Friday, October 23, 2015

13 Days of Hallowe'en Day 5

My Boyfriend's Back

plot: While trying to get up the courage to ask out the girl he's in love with, Johnny Dingle gets shot when a robbery goes wrong. Seeing him bleeding to death, the girl agrees to go with him to the prom. Three days later, after his funeral, Johnny rises from his grave not aware he's really dead, with only one thing on his mind, getting to the prom on time. He's warned that if he leaves the graveyard he'll start to decompose but doesn't believe the cemetery guard. Before long, Johnny finds himself fighting not just the usual teenaged fears, but the urge to eat the flesh of the living.

This is the 1993 comedy starring Andrew Lowery and Traci Lind

This is a very slapstick, goofy over the top movie that never really got the cult status it could have. Very much a product of it's generation, it's comedy factor sanitizes it to the point of almost being too tongue in cheek.

I haven't watched this in twenty years, and honestly had forgotten how quick some of the one liners are, such as Johnny's dad saying "Your mother and I, and the ambulance driver and the embalmer were all pretty much convinced you were dead"  or  his mother having gotten him a dead body to eat; "I got it at the morgue. They were practically giving them away."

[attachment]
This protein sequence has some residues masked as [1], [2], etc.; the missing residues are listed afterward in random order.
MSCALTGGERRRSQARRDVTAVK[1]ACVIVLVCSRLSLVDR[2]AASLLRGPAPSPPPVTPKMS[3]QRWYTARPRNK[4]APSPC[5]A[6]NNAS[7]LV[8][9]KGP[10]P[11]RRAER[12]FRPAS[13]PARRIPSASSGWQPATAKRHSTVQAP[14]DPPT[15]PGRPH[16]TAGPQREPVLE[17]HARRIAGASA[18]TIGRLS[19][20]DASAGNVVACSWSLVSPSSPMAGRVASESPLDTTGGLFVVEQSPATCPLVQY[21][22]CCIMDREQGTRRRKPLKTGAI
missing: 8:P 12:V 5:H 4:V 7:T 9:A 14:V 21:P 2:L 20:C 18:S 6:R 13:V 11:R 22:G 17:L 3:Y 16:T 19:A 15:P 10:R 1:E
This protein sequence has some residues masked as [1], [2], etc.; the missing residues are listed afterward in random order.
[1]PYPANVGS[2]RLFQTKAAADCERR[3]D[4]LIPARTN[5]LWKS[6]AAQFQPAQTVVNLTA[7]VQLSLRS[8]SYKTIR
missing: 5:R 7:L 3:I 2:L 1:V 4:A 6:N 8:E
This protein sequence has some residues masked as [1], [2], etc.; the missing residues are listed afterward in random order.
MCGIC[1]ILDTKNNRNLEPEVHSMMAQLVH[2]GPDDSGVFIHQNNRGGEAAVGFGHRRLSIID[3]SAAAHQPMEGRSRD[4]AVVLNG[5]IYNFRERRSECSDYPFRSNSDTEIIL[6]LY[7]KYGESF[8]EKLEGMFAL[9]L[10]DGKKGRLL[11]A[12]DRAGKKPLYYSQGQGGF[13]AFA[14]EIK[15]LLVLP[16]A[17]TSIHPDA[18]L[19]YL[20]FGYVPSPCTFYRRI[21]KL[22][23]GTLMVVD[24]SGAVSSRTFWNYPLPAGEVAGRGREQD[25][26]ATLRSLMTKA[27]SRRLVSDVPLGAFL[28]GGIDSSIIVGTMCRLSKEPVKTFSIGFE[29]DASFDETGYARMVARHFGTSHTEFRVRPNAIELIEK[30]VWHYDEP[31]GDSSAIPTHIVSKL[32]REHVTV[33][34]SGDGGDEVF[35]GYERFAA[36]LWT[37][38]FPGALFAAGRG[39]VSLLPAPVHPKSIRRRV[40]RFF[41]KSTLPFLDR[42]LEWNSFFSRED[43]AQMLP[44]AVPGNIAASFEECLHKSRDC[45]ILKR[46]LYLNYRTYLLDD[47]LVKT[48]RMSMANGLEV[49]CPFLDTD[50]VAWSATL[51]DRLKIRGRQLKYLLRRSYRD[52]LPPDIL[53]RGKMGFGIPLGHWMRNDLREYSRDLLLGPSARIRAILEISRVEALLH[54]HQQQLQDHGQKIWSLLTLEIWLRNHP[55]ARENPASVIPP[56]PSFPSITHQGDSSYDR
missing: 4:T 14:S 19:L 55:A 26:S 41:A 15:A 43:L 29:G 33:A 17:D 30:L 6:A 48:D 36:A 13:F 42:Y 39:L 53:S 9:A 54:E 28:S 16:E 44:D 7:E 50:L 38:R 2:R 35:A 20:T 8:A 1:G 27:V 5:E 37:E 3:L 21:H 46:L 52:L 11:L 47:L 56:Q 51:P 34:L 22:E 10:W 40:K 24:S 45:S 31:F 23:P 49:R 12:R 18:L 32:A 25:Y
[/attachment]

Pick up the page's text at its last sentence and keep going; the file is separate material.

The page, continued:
This movie almost; should have taken itself a bit more seriously. I do however love the nod to Frankenstein, with the insane doctor looking out his apartment building window down at the angry mob of townspeople, as they are demanding the zombie/the dead kid with torches. The angle that it is shot makes it nearly black and white, with the dark skyline giving away to the idea of the castle on the hill.

Okay, and I have to say it...the list of actors in this that have done vampire films include the two leads Lowery (Buffy the Vampire Slayer) Lind (Fright Night 2) Edward Herrmann (Lost Boys, Here Comes the Munsters {yeah Herrmann played Herman})

The big theme that gets the most notice is the metaphor of teenaged sexual tension, but the bigger theme is prejudice in all forms.

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